It showed the power of mind over body. In weight lifting, for many years there was a 500-pound barrier in the clean and jerk—kind of like the four-minute barrier in the mile, which wasn’t broken until Roger Bannister did it in 1954. But as soon as the great Russian weight lifter Vasily Alekseyev set a new world record of 501 in 1970, three other guys lifted more than 500 pounds within a year.
“They don’t believe you can squat five hundred pounds.” I knew how much he loved showing off, especially when there were girls around. Sure enough, he said, “I’m gonna show them. Watch this.” He picked up the 500 pounds and did ten reps. He made it look easy. This was the same body that had been too tired ten minutes before. His thighs were probably screaming “What the fuck?” So what had changed? The mind. Sports are so physical that it’s easy to overlook the mind’s power, but I’ve seen it demonstrated again and again.
Instead he had me walk around the city on a freezing day in my posing briefs.
The problem, of course, was that when the training in America ended, I’d have to come back to Austria, and I’d still be in the army.
So I stuck with my original vision: a letter or a telegram would come, calling me to America. It was up to me to perform well and do something extraordinary, because if Reg Park had gotten to go there by doing something extraordinary, then I also would get to go by doing something extraordinary.
When I first became obsessed with bodybuilding, I dreamed that winning Mr. Universe in London would guarantee my fame and immortality. But in reality, the competitive scene had grown much more complex.
Some of the top Americans skipped the Mr. Universe competition in London and competed only in the American version, for instance. So the only real way for a bodybuilder to become the undisputed world champ was to rack up titles in all the federations. Only after he had challenged and defeated all rivals would he be universally acknowledged as the best.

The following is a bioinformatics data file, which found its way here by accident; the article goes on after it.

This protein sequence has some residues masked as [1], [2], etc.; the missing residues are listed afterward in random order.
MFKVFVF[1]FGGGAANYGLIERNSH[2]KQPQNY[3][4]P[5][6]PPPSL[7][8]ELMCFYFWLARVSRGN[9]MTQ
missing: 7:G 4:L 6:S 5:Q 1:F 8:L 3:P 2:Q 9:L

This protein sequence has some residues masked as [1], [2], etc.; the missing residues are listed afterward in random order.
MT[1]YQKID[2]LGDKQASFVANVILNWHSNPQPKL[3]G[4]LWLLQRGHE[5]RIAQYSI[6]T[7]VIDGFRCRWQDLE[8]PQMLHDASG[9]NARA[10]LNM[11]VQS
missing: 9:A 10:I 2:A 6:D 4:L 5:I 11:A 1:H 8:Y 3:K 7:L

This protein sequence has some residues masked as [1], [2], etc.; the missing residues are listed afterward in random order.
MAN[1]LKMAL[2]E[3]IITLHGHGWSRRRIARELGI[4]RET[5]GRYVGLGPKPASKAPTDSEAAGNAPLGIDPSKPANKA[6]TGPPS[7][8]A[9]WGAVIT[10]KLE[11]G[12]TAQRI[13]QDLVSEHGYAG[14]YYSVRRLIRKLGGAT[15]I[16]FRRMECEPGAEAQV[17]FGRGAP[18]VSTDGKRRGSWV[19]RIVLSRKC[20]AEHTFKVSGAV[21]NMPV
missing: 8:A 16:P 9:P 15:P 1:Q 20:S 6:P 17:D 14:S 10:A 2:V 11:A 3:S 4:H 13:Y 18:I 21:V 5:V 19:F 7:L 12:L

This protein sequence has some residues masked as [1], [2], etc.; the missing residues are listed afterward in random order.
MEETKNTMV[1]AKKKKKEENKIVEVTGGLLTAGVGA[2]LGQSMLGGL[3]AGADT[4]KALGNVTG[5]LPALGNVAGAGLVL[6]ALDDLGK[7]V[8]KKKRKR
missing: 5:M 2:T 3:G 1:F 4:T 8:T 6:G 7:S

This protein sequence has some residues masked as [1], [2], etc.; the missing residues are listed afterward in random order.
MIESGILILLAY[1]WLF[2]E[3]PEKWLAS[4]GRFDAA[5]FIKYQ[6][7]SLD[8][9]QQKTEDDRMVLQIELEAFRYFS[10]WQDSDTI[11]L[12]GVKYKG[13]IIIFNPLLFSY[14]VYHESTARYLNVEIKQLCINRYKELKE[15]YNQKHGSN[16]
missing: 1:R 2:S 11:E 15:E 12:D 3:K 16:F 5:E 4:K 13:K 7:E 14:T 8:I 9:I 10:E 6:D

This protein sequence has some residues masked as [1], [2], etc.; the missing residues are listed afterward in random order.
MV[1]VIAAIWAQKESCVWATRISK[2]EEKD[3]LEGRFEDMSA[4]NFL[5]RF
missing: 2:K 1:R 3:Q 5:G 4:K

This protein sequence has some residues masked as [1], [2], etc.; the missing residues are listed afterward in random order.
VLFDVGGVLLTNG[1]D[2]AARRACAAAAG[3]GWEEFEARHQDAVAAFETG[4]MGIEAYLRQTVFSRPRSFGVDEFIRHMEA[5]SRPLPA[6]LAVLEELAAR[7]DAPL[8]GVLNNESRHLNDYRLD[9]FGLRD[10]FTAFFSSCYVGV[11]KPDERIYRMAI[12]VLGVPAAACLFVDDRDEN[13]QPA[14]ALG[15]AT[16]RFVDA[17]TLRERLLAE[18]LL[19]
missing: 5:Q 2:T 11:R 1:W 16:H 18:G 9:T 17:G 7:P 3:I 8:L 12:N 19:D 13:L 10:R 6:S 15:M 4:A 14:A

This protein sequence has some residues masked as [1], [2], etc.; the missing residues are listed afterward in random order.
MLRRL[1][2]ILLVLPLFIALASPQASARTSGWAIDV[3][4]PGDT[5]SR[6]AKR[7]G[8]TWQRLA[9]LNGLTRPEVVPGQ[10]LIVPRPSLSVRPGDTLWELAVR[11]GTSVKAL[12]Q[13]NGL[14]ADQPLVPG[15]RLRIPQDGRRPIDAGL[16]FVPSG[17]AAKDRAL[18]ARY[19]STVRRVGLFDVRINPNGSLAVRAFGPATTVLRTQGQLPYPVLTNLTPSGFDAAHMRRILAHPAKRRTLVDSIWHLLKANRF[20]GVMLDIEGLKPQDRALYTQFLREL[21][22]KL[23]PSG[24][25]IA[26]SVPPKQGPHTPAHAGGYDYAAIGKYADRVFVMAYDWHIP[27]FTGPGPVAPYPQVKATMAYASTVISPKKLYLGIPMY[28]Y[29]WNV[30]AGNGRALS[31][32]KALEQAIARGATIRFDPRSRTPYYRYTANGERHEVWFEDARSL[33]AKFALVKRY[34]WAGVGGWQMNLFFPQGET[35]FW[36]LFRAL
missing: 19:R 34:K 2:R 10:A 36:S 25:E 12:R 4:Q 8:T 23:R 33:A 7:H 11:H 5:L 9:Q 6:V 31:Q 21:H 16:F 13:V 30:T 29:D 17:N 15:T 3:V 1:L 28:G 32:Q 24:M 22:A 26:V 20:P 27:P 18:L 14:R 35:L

I was anxious not to just beat their records but also to run over them; if somebody could win Mr. Universe three times, I wanted to win it six times. I was young enough to do it, and I felt like I could.
Having won Mr. Universe in the amateur class the year before was a great start. But it automatically elevated me to professional status, opening a whole new field of competitors. That meant that I had to go back and win the professional title even more decisively than I’d won as an amateur. That would make me a two-time Mr. Universe, and I’d really be on my way.
I made sure nothing else interfered. Not recreation, not my job, not travel, not girls, not organizing the Mr. Europe contest. I took time for all those things, of course, but my first priority remained working out a hard four or five hours per day, six days per week.
I was still growing physically, and I wanted to take advantage of my natural gift: a body frame that could handle more mass than the frames of any of the guys I was going to face. My goal was to show up at the Victoria Palace even bigger and stronger than the year before and just blow away the competition.
The day before the contest did not start well. On my way to the airport, I went to the gym expecting Rolf Putziger to hand me my regular pay, which I was counting on as spending money for London. Instead, he presented a piece of paper and a pen. “Sign this, and you’ll get your money,” he said. It was a contract that named him as my agent and guaranteed him a cut of all my future earnings! I got over my shock enough to say no, but I left the gym reeling. I had only the money in my pocket and wasn’t even sure I still had a job. Albert had to lend me five hundred marks so I could go to London. Of course, the trip ended much better than it began, with me winning Mr. Universe for the second time, decisively, the next day. There were photos of me in the muscle magazines hoisting a bikini-clad girl on my left arm while showing off my right biceps. But even better was the telegram I found waiting for me back at the hotel. It was from Joe Weider.
“Congratulations on your victory,” it read. “You are the new young sensation. You are going to become the greatest bodybuilder of all time.” It went on to invite me to come to America the next weekend to compete in his federation’s Mr. Universe contest in Miami. “We will cover expenses,” the telegram said. “Colonel Schuster will provide details.”
I couldn’t wait to call my parents and share the news that I was on my way. I hadn’t expected this, but maybe I could rack up a third Mr. Universe title! That would be incredible, at age twenty-one. I was in competition shape, I had the momentum. I would overwhelm them in Miami.
The minute I set foot on the plane, all the frustration fell away. I had to change flights in New York, and circling over the city and seeing for the first time the skyscrapers, New York Harbor, and the Statue of Liberty was fantastic.